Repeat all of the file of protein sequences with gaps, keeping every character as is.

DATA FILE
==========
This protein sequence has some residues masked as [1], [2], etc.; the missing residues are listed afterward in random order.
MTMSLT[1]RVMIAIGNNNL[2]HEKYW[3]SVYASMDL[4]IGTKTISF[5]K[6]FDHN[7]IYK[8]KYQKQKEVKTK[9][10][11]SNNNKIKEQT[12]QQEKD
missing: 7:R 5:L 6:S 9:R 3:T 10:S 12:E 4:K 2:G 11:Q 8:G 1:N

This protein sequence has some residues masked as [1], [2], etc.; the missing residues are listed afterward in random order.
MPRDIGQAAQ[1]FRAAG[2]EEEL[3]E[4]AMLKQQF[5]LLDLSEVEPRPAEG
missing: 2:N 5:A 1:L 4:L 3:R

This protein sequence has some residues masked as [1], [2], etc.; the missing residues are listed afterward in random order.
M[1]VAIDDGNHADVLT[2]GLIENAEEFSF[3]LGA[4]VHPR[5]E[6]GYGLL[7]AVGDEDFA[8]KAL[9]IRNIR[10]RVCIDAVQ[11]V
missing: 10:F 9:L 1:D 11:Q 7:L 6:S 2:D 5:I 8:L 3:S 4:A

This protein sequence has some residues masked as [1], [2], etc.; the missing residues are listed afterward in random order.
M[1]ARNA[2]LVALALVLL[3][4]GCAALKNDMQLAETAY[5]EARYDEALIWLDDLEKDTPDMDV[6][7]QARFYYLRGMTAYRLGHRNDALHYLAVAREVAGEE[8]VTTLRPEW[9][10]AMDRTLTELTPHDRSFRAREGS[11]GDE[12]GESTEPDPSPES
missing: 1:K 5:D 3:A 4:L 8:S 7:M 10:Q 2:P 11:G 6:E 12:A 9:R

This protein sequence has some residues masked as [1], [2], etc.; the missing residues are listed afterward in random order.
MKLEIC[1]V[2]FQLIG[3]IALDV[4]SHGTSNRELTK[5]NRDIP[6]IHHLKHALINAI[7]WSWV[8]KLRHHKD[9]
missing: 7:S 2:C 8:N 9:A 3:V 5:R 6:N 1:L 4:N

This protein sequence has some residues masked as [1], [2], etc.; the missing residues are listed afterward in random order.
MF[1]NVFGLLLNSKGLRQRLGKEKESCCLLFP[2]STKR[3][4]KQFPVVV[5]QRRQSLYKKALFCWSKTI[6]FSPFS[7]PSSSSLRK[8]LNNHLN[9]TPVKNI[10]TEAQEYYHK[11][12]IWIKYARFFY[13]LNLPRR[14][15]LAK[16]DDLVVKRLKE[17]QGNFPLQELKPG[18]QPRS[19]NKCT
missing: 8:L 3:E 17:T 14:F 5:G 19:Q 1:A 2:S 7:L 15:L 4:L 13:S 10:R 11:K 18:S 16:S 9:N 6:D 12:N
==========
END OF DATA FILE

This protein sequence has some residues masked as [1], [2], etc.; the missing residues are listed afterward in random order.
MTMSLT[1]RVMIAIGNNNL[2]HEKYW[3]SVYASMDL[4]IGTKTISF[5]K[6]FDHN[7]IYK[8]KYQKQKEVKTK[9][10][11]SNNNKIKEQT[12]QQEKD
missing: 7:R 5:L 6:S 9:R 3:T 10:S 12:E 4:K 2:G 11:Q 8:G 1:N

This protein sequence has some residues masked as [1], [2], etc.; the missing residues are listed afterward in random order.
MPRDIGQAAQ[1]FRAAG[2]EEEL[3]E[4]AMLKQQF[5]LLDLSEVEPRPAEG
missing: 2:N 5:A 1:L 4:L 3:R

This protein sequence has some residues masked as [1], [2], etc.; the missing residues are listed afterward in random order.
M[1]VAIDDGNHADVLT[2]GLIENAEEFSF[3]LGA[4]VHPR[5]E[6]GYGLL[7]AVGDEDFA[8]KAL[9]IRNIR[10]RVCIDAVQ[11]V
missing: 10:F 9:L 1:D 11:Q 7:L 6:S 2:D 5:I 8:L 3:S 4:A

This protein sequence has some residues masked as [1], [2], etc.; the missing residues are listed afterward in random order.
M[1]ARNA[2]LVALALVLL[3][4]GCAALKNDMQLAETAY[5]EARYDEALIWLDDLEKDTPDMDV[6][7]QARFYYLRGMTAYRLGHRNDALHYLAVAREVAGEE[8]VTTLRPEW[9][10]AMDRTLTELTPHDRSFRAREGS[11]GDE[12]GESTEPDPSPES
missing: 1:K 5:D 3:A 4:L 8:S 7:M 10:Q 2:P 11:G 6:E 12:A 9:R

This protein sequence has some residues masked as [1], [2], etc.; the missing residues are listed afterward in random order.
MKLEIC[1]V[2]FQLIG[3]IALDV[4]SHGTSNRELTK[5]NRDIP[6]IHHLKHALINAI[7]WSWV[8]KLRHHKD[9]
missing: 7:S 2:C 8:N 9:A 3:V 5:R 6:N 1:L 4:N

This protein sequence has some residues masked as [1], [2], etc.; the missing residues are listed afterward in random order.
MF[1]NVFGLLLNSKGLRQRLGKEKESCCLLFP[2]STKR[3][4]KQFPVVV[5]QRRQSLYKKALFCWSKTI[6]FSPFS[7]PSSSSLRK[8]LNNHLN[9]TPVKNI[10]TEAQEYYHK[11][12]IWIKYARFFY[13]LNLPRR[14][15]LAK[16]DDLVVKRLKE[17]QGNFPLQELKPG[18]QPRS[19]NKCT
missing: 8:L 3:E 17:T 14:F 5:G 19:Q 1:A 2:S 7:L 15:L 4:L 13:S 10:R 11:K 18:S 16:S 9:N 6:D 12:N